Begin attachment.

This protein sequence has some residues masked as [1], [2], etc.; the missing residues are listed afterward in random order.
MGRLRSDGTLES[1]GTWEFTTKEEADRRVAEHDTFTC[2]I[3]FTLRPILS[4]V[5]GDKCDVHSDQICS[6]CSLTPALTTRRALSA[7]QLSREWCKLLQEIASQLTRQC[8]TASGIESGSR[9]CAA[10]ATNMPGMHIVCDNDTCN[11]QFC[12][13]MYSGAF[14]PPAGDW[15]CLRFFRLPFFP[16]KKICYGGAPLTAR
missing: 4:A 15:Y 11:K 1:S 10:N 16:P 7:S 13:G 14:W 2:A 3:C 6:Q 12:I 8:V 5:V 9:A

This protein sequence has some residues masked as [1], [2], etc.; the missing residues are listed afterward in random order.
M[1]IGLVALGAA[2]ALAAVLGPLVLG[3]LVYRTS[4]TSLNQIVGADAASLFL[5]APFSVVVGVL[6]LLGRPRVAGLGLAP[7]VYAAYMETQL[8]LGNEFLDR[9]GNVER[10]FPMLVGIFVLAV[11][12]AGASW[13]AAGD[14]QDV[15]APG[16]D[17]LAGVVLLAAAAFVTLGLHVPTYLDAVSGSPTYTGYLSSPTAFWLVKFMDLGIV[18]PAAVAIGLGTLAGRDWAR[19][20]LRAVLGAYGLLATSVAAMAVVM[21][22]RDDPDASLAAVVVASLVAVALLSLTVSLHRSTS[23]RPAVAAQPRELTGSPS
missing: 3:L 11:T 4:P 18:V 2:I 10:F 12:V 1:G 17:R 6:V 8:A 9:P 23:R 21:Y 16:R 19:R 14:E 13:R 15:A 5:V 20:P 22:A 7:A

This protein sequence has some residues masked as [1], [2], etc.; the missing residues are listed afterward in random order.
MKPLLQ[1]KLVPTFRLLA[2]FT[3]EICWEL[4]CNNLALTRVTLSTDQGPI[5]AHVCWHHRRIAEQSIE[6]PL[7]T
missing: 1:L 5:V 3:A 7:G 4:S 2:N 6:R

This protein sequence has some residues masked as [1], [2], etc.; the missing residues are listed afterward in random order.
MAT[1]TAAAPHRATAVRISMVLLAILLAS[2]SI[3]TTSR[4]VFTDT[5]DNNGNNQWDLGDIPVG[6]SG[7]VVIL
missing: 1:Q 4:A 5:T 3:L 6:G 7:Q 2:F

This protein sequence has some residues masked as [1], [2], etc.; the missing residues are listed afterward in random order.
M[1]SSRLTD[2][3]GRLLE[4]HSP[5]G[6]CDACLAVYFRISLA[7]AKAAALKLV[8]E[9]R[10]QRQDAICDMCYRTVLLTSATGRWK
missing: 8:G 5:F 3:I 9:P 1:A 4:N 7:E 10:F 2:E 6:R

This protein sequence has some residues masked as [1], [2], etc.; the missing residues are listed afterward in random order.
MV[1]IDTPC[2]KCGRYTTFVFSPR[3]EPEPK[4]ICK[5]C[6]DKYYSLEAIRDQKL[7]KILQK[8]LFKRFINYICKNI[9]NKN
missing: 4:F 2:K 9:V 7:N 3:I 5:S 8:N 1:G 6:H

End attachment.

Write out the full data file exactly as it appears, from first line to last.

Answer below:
This protein sequence has some residues masked as [1], [2], etc.; the missing residues are listed afterward in random order.
MGRLRSDGTLES[1]GTWEFTTKEEADRRVAEHDTFTC[2]I[3]FTLRPILS[4]V[5]GDKCDVHSDQICS[6]CSLTPALTTRRALSA[7]QLSREWCKLLQEIASQLTRQC[8]TASGIESGSR[9]CAA[10]ATNMPGMHIVCDNDTCN[11]QFC[12][13]MYSGAF[14]PPAGDW[15]CLRFFRLPFFP[16]KKICYGGAPLTAR
missing: 4:A 15:Y 11:K 1:S 10:N 16:P 7:S 13:G 14:W 2:A 3:C 6:Q 12:I 8:V 5:V 9:A

This protein sequence has some residues masked as [1], [2], etc.; the missing residues are listed afterward in random order.
M[1]IGLVALGAA[2]ALAAVLGPLVLG[3]LVYRTS[4]TSLNQIVGADAASLFL[5]APFSVVVGVL[6]LLGRPRVAGLGLAP[7]VYAAYMETQL[8]LGNEFLDR[9]GNVER[10]FPMLVGIFVLAV[11][12]AGASW[13]AAGD[14]QDV[15]APG[16]D[17]LAGVVLLAAAAFVTLGLHVPTYLDAVSGSPTYTGYLSSPTAFWLVKFMDLGIV[18]PAAVAIGLGTLAGRDWAR[19][20]LRAVLGAYGLLATSVAAMAVVM[21][22]RDDPDASLAAVVVASLVAVALLSLTVSLHRSTS[23]RPAVAAQPRELTGSPS
missing: 3:L 11:T 4:P 18:V 2:I 10:F 12:V 1:G 17:R 6:V 8:A 9:P 23:R 21:Y 16:R 19:R 14:E 13:R 15:A 5:V 20:P 22:A 7:A

This protein sequence has some residues masked as [1], [2], etc.; the missing residues are listed afterward in random order.
MKPLLQ[1]KLVPTFRLLA[2]FT[3]EICWEL[4]CNNLALTRVTLSTDQGPI[5]AHVCWHHRRIAEQSIE[6]PL[7]T
missing: 1:L 5:V 3:A 7:G 4:S 2:N 6:R

This protein sequence has some residues masked as [1], [2], etc.; the missing residues are listed afterward in random order.
MAT[1]TAAAPHRATAVRISMVLLAILLAS[2]SI[3]TTSR[4]VFTDT[5]DNNGNNQWDLGDIPVG[6]SG[7]VVIL
missing: 1:Q 4:A 5:T 3:L 6:G 7:Q 2:F

This protein sequence has some residues masked as [1], [2], etc.; the missing residues are listed afterward in random order.
M[1]SSRLTD[2][3]GRLLE[4]HSP[5]G[6]CDACLAVYFRISLA[7]AKAAALKLV[8]E[9]R[10]QRQDAICDMCYRTVLLTSATGRWK
missing: 8:G 5:F 3:I 9:P 1:A 4:N 7:E 10:F 2:E 6:R

This protein sequence has some residues masked as [1], [2], etc.; the missing residues are listed afterward in random order.
MV[1]IDTPC[2]KCGRYTTFVFSPR[3]EPEPK[4]ICK[5]C[6]DKYYSLEAIRDQKL[7]KILQK[8]LFKRFINYICKNI[9]NKN
missing: 4:F 2:K 9:V 7:N 3:I 5:S 8:N 1:G 6:H